Well, when you think about that, we've been running 260,000, 270,000 and have 300,000 in the backlog and a 314,000 year -- last year. That's going to be a nice increase. And I think what we like is that we're tied entirely to the Freightliner brand. And Freightliner has got -- has been growing their market share to over 40%. And when you look at our markets, like Dallas and Fort Worth, in these markets where there's lots of construction going on, and in West Texas, certainly, with the oiler area and up into Oklahoma and out into Tennessee and Georgia, we're in really good markets. And as our team has matured, we've added these businesses in Canada. We think just, on a same store basis, we're going to continue. And right now, if we look at our order board, our order board is really larger than what we've been allocated from the manufacturer Freightliner at this point. Hopefully, some of those slots will open up for us later in the year.
All right. And then Penske Truck Leasing seeing some good growth there. Any reason why you wouldn't be able to continue to grow that double digit into 2019?
Well, when you think about, we went from about 270,000 units in 2017 and grew that to -- we're just right at 300,000, so that's a big increase in units. And we think that we continue to grow that business. As you know, from an overall standpoint, if you take a look at that business over the last 3 years, we've grown the revenue from about $6 billion to $8 billion and our profitability from about $380 million to almost $460 million. So we see that growth continuing because, remember, these products that we put on -- or these customers that we put on an annual basis typically are a 3- to 4-year term. So that business will accrue and continue on through the cycle of the lease transaction. And also on the logistics side, we have the ability to have contracts. Then we have economic escalators that would be tied into these contracts. So we see the business stronger. We think the ability to get people to come out of ownership because the complexity of the trucks, the cost of the trucks, the ability to hire technicians that have the understanding, we think we're in a very good position. And with our roughly 900 captive locations that we can service vehicles across the country gives us a leadership position and our ability to continue to grow.
Next, we'll go to Derek Glynn with Consumer Edge Research.
So as it relates to standalone used stores, what contribution can we expect to see over time from parts and service given it's less than 20% in gross profit today? I mean, how much and how fast do you think that could grow over time?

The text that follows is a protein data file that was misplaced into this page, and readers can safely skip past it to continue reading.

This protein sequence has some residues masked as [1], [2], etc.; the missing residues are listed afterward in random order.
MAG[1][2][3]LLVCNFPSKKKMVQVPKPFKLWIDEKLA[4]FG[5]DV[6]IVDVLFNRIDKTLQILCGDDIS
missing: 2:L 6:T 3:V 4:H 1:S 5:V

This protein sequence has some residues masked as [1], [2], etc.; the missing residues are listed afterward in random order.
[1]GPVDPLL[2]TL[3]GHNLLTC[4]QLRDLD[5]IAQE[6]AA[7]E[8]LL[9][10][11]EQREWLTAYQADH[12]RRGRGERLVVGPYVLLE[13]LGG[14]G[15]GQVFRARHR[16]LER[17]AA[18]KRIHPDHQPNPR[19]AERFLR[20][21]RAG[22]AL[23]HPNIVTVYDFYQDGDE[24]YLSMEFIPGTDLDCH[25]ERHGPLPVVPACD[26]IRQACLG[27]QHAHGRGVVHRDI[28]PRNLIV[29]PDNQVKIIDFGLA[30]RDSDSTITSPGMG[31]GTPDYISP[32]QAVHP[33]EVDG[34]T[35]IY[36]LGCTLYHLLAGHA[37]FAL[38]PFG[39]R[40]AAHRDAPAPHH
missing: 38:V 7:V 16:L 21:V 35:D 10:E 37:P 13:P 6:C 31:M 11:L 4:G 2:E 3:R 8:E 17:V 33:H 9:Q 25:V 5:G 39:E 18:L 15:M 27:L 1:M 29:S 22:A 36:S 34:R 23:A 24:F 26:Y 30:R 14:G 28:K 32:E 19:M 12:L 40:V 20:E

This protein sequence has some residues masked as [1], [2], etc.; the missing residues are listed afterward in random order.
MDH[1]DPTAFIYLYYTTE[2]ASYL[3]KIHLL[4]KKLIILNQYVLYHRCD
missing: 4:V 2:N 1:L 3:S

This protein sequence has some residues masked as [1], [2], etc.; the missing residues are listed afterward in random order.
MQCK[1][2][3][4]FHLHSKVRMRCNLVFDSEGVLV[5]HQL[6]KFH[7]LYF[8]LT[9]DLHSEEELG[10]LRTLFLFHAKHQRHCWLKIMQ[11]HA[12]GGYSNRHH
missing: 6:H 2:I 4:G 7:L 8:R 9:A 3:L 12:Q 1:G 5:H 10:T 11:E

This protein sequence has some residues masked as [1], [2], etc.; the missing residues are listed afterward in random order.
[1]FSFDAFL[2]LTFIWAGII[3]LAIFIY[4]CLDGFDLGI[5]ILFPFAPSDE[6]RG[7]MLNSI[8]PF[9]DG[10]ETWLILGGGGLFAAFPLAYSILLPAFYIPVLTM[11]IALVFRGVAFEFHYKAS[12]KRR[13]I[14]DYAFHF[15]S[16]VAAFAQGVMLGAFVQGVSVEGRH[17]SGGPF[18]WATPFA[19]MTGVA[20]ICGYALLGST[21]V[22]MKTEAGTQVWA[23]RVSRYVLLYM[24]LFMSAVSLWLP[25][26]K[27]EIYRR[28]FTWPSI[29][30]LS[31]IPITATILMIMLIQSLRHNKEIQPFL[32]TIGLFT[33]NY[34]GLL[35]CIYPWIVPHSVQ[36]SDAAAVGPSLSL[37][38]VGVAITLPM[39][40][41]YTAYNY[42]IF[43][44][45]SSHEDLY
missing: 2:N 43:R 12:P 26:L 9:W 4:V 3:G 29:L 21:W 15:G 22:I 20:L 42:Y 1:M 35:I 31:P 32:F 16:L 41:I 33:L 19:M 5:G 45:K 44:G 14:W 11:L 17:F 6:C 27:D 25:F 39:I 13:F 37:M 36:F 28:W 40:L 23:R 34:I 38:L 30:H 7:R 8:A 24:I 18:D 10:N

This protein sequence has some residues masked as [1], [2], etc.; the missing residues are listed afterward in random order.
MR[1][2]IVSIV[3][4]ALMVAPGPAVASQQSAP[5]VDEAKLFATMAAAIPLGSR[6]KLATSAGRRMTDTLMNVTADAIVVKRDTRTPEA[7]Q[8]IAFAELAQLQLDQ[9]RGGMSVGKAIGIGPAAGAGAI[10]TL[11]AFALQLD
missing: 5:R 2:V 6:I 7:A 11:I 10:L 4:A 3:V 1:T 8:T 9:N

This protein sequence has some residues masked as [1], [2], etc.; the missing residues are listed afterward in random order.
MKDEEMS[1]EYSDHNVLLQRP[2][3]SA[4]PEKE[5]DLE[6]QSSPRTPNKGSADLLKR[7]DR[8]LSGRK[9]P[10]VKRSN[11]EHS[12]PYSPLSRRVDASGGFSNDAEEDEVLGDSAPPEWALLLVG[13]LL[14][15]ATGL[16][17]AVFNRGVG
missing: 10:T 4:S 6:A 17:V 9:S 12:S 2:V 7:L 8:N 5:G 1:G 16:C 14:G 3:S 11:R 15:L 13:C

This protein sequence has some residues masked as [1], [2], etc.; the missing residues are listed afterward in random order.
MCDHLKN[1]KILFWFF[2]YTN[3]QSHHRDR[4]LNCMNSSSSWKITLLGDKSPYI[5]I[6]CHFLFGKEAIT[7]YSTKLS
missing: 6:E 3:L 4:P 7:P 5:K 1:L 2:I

Well, I can tell you one thing is in the U.K, right now, we're reconfiguring all of the existing locations. We have a plant, it won't be done over night, where we have a much more inviting opportunity for the customer to come in for service because they buy these vehicles and they're from the local area. And rather than going to quick fitter in some other places, we need to draw them into our service areas. And when you think about, today, on an overall basis, it's 1% of our revenue when you take the U.S. and the U.K., and it's only 18% of our gross profit. And when you think about what we have in the typical bricks-and-mortar business, it's 44%, even in some cases, 50% of our GP. So we see this as a real opportunity because it's high margin also. And the new locations, we're building all of them, have been focused on having a reception, drive-in, similar to what we have in our retail auto sites. We'll have those available in the new supercenter locations.
Got it. Okay. That's helpful. And then just secondly, so over the years, you've achieved good growth and some scale in the U.K. Just wondering, for the auto retail business, if there's any countries outside the U.S. and the U.K. that you view as attractive regions that would make sense as the next leg of geographic expansion.
Well, I think, right now, the ability to continue to grow where we are in the U.K. and Northern Ireland, obviously, was opportunistic acquisitions. It's certainly a focus on our used car superstore business. Then you take a look at Germany and Italy, where we have -- we need scale. And where we have that, I think you would see us continue to grow. We have a small business, the BMW business in Barcelona. I think, potentially, in Spain, there's something that we can glue on in that market that would give us more scale. But again, it will not have the impact, at this point, that you'd have by growing here domestically or even in the U.K. with our existing businesses.